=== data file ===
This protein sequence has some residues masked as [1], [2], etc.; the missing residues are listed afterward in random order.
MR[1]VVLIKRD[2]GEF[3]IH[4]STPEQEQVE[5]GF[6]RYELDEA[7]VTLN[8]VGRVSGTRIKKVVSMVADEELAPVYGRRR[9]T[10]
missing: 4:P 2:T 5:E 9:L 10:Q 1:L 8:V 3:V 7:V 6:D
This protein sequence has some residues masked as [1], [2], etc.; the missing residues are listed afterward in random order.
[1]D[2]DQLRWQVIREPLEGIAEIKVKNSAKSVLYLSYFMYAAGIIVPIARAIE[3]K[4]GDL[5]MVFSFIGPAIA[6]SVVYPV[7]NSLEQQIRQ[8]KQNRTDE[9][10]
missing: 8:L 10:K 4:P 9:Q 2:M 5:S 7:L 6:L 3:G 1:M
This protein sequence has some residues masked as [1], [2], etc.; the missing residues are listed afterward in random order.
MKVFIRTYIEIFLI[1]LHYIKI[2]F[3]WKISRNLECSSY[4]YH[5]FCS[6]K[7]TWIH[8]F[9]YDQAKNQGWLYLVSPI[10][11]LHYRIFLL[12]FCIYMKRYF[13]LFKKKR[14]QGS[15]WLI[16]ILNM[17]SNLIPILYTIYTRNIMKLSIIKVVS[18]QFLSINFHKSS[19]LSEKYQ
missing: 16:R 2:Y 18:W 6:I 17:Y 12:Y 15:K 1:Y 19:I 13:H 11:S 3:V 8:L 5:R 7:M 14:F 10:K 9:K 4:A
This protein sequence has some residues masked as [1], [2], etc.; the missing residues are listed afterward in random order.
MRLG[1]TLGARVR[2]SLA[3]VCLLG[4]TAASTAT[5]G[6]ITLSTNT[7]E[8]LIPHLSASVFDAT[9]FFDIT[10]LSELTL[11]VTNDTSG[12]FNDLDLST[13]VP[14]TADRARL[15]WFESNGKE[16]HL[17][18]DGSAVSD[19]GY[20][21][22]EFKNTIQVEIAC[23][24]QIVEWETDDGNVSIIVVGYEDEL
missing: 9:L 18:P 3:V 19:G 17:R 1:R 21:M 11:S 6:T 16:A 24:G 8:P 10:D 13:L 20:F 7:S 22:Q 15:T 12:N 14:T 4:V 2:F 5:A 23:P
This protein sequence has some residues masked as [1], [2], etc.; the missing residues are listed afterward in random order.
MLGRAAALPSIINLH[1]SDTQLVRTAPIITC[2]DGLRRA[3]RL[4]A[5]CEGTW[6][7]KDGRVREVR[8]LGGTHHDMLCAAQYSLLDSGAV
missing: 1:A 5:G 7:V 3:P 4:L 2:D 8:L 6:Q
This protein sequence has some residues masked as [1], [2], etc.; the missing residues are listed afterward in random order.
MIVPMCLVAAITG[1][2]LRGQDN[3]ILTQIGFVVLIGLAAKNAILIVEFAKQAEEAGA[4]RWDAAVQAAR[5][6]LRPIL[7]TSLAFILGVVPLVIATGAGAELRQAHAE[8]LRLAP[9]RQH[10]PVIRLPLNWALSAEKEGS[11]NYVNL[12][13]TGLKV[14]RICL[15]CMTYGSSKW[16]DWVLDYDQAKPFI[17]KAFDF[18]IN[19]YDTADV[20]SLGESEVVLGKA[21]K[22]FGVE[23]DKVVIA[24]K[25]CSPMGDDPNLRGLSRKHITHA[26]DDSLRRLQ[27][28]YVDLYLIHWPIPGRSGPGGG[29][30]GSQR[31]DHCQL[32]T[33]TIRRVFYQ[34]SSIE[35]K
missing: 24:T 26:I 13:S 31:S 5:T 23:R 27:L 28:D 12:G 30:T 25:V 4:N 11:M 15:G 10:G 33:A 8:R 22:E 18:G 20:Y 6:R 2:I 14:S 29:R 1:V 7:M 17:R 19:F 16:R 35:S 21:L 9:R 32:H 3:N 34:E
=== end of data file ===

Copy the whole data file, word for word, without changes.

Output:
This protein sequence has some residues masked as [1], [2], etc.; the missing residues are listed afterward in random order.
MR[1]VVLIKRD[2]GEF[3]IH[4]STPEQEQVE[5]GF[6]RYELDEA[7]VTLN[8]VGRVSGTRIKKVVSMVADEELAPVYGRRR[9]T[10]
missing: 4:P 2:T 5:E 9:L 10:Q 1:L 8:V 3:V 7:V 6:D
This protein sequence has some residues masked as [1], [2], etc.; the missing residues are listed afterward in random order.
[1]D[2]DQLRWQVIREPLEGIAEIKVKNSAKSVLYLSYFMYAAGIIVPIARAIE[3]K[4]GDL[5]MVFSFIGPAIA[6]SVVYPV[7]NSLEQQIRQ[8]KQNRTDE[9][10]
missing: 8:L 10:K 4:P 9:Q 2:M 5:S 7:L 6:L 3:G 1:M
This protein sequence has some residues masked as [1], [2], etc.; the missing residues are listed afterward in random order.
MKVFIRTYIEIFLI[1]LHYIKI[2]F[3]WKISRNLECSSY[4]YH[5]FCS[6]K[7]TWIH[8]F[9]YDQAKNQGWLYLVSPI[10][11]LHYRIFLL[12]FCIYMKRYF[13]LFKKKR[14]QGS[15]WLI[16]ILNM[17]SNLIPILYTIYTRNIMKLSIIKVVS[18]QFLSINFHKSS[19]LSEKYQ
missing: 16:R 2:Y 18:W 6:I 17:Y 12:Y 15:K 1:Y 19:I 13:H 11:S 3:V 8:L 5:R 7:M 14:F 10:K 9:K 4:A
This protein sequence has some residues masked as [1], [2], etc.; the missing residues are listed afterward in random order.
MRLG[1]TLGARVR[2]SLA[3]VCLLG[4]TAASTAT[5]G[6]ITLSTNT[7]E[8]LIPHLSASVFDAT[9]FFDIT[10]LSELTL[11]VTNDTSG[12]FNDLDLST[13]VP[14]TADRARL[15]WFESNGKE[16]HL[17][18]DGSAVSD[19]GY[20][21][22]EFKNTIQVEIAC[23][24]QIVEWETDDGNVSIIVVGYEDEL
missing: 9:L 18:P 3:V 19:G 17:R 1:R 21:M 11:S 6:T 16:A 24:G 8:P 10:D 13:L 20:F 7:S 22:Q 15:T 12:N 14:T 4:V 2:F 5:A 23:P
This protein sequence has some residues masked as [1], [2], etc.; the missing residues are listed afterward in random order.
MLGRAAALPSIINLH[1]SDTQLVRTAPIITC[2]DGLRRA[3]RL[4]A[5]CEGTW[6][7]KDGRVREVR[8]LGGTHHDMLCAAQYSLLDSGAV
missing: 1:A 5:G 7:V 3:P 4:L 2:D 8:L 6:Q
This protein sequence has some residues masked as [1], [2], etc.; the missing residues are listed afterward in random order.
MIVPMCLVAAITG[1][2]LRGQDN[3]ILTQIGFVVLIGLAAKNAILIVEFAKQAEEAGA[4]RWDAAVQAAR[5][6]LRPIL[7]TSLAFILGVVPLVIATGAGAELRQAHAE[8]LRLAP[9]RQH[10]PVIRLPLNWALSAEKEGS[11]NYVNL[12][13]TGLKV[14]RICL[15]CMTYGSSKW[16]DWVLDYDQAKPFI[17]KAFDF[18]IN[19]YDTADV[20]SLGESEVVLGKA[21]K[22]FGVE[23]DKVVIA[24]K[25]CSPMGDDPNLRGLSRKHITHA[26]DDSLRRLQ[27][28]YVDLYLIHWPIPGRSGPGGG[29][30]GSQR[31]DHCQL[32]T[33]TIRRVFYQ[34]SSIE[35]K
missing: 24:T 26:I 13:S 31:S 5:T 23:R 27:L 28:D 12:G 30:T 25:V 4:N 11:M 15:G 10:G 33:A 8:R 22:E 18:G 20:Y 6:R 2:I 14:S 29:R 1:V 7:M 17:R 19:F 16:R 35:S 21:L 9:R 32:H 3:N 34:E